The best child education sites

Dr Kristen Widdowson offers her pick of the learning websites aimed at younger children.

The best sites let children have fun while they’re learning (Photograph: iStock)
The best sites let children have fun while they’re learning (Photograph: iStock)

My sons (four and two) will very soon understand and navigate IT systems much better than I can. I am good with computers. I can make stats programs work and have built a website. They, however, will be better.

When our eldest was an only child, we logged into the preschool BBC website, CBeebies. He particularly liked playing the games. Eventually, he could use the laptop instinctively and loaded up new games intuitively and independently.

This led to several thoughts: let's block one-click shopping and back up our photos, and how can I make this a nourishing activity?

Best for preschoolers

We worked through numerous websites. I dislike the sites that are glorified adverts. Several have only basic games such as hangman and picture reconstruction. I enjoy doing puzzles and jigsaws with our sons and cannot see the benefit of doing this online. But here is my pick of what we have found to be the best sites for preschoolers.

There are many educational sites, which provide an excellent introduction to phonics and letter recognition. They are all categorised into key stages and have attached tweets, blogs and parent chat forums. is hard to beat. It's not especially educational, but that can be a good thing. The games are lovely and often have a choice of levels. Keyboard options are easily accessible for the little one who has yet to figure out the tracker pad if you have no mouse. captivated our son. Each chapter is called a lesson but, crucially, more than other sites, they felt like games to him. The site's 'playroom' is aimed at three- to four-year-olds and there are different steps for children up to 13 years old.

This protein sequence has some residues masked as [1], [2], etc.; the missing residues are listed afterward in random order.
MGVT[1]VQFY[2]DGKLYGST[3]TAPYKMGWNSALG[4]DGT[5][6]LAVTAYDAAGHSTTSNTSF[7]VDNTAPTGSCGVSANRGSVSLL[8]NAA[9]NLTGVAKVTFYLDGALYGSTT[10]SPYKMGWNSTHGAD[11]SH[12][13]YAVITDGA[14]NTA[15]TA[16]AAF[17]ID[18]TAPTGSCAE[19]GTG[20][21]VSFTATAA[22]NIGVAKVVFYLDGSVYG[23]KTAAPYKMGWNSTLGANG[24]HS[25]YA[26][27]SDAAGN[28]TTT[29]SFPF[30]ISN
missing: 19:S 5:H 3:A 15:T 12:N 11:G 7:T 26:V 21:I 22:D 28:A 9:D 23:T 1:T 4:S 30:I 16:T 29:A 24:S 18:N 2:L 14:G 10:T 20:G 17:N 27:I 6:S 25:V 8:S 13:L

Early lessons start with individual letters, their sounds and shapes. Various activities introduce words beginning with that letter and each lesson ends with a storybook reviewing the letter. Word families, such as words ending in 'ad', are introduced later.

You have to pay for a subscription, but there is a free trial to see if it's right for your child first (see box).


Reading Eggs is offering GP readers an extended free trial. You can receive a five-week trial, as opposed to the usual two. To claim this, register at and add the code UKF24DCT. The code expires on 31 March 2013. is a more serious, though friendly, site designed to support adults teaching children to read with many free e-books and a useful tabulated phonics illustration. is another educational resource for parents, offering a science section in addition to the standard English and maths. Again, you need to pay for a subscription, and various options are available. was bought by my son's school. As well as the phonics games, this site is also geared towards lessons about citizenship and understanding the role one has in one's family, society and the world. Given that we are all doctors with a social conscience, the psychology here interests me.

I have also stumbled across many apps for children, but comparing these would need a separate review.

  • Dr Widdowson is a GP in Birmingham

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